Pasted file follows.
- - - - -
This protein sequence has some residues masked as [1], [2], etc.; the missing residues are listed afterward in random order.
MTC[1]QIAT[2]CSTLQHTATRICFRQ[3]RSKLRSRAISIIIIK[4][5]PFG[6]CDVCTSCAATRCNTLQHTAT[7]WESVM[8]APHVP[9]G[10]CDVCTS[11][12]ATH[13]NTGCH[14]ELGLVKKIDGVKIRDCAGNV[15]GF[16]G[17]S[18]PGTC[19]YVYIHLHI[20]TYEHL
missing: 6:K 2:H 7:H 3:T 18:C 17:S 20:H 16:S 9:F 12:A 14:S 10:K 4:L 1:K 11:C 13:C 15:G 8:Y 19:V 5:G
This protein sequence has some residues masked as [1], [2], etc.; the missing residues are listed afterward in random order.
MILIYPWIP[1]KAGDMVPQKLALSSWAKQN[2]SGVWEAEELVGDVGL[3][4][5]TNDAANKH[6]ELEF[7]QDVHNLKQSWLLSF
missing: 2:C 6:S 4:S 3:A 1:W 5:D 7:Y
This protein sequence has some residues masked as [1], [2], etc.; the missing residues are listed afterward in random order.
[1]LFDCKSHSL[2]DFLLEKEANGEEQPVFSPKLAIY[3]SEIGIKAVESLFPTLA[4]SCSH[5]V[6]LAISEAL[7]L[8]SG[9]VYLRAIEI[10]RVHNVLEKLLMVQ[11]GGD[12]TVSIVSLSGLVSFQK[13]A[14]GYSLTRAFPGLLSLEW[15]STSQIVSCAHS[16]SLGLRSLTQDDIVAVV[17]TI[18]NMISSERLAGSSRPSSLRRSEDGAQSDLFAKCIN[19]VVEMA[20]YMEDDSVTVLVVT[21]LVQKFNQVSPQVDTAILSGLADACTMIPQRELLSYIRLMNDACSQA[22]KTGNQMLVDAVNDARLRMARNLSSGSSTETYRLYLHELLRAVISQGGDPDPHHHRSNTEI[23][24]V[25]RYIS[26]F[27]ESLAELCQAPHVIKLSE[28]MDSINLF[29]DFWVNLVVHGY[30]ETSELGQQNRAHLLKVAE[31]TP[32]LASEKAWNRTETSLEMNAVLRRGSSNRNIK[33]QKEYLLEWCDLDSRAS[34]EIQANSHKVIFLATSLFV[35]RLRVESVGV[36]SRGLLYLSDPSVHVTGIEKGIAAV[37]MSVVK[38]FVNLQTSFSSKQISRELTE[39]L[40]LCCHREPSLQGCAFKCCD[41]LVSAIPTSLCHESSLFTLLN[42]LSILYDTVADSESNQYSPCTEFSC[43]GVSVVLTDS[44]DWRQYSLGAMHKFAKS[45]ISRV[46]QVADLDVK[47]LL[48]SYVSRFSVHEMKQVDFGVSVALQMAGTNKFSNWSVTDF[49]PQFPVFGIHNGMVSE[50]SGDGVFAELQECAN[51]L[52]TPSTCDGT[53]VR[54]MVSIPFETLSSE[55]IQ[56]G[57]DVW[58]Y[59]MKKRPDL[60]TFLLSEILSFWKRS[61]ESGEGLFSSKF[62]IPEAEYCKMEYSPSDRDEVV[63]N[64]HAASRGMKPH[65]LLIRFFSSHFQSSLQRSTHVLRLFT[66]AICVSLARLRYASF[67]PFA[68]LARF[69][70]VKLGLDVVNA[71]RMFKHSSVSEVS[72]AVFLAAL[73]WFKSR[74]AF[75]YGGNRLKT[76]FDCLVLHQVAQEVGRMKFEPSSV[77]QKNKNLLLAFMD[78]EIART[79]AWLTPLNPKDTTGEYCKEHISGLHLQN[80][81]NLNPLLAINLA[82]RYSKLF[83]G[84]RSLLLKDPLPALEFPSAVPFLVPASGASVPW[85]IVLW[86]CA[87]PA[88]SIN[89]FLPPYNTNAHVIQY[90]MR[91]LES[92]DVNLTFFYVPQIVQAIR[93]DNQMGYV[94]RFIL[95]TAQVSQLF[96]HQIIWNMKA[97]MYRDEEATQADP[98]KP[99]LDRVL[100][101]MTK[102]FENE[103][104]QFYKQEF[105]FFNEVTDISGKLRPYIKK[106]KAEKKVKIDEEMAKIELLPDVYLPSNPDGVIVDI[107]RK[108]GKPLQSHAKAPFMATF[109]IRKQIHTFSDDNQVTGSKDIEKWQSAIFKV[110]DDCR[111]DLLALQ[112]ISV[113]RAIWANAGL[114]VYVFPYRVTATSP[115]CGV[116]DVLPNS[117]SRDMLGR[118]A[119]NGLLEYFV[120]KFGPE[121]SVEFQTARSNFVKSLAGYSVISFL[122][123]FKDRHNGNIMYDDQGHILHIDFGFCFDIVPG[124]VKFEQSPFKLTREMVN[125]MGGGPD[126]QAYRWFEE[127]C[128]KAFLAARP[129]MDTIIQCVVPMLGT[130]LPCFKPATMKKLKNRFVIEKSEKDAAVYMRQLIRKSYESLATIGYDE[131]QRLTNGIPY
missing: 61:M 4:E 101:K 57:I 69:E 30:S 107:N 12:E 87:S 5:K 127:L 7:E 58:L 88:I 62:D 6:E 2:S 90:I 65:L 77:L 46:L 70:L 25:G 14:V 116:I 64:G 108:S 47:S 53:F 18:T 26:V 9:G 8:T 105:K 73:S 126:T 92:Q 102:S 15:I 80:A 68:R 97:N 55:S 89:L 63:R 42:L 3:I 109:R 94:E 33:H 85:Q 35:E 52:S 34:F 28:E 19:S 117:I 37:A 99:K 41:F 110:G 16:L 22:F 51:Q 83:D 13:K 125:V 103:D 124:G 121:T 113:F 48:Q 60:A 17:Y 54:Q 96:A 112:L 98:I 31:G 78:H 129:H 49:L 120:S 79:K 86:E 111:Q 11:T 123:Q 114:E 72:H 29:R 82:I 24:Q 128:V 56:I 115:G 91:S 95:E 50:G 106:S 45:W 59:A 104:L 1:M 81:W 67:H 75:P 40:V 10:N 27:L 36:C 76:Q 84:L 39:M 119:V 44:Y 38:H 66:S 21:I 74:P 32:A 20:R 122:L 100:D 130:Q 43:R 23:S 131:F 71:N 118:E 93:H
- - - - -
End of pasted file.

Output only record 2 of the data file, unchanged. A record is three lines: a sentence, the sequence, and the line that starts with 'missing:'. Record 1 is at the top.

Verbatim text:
This protein sequence has some residues masked as [1], [2], etc.; the missing residues are listed afterward in random order.
MILIYPWIP[1]KAGDMVPQKLALSSWAKQN[2]SGVWEAEELVGDVGL[3][4][5]TNDAANKH[6]ELEF[7]QDVHNLKQSWLLSF
missing: 2:C 6:S 4:S 3:A 1:W 5:D 7:Y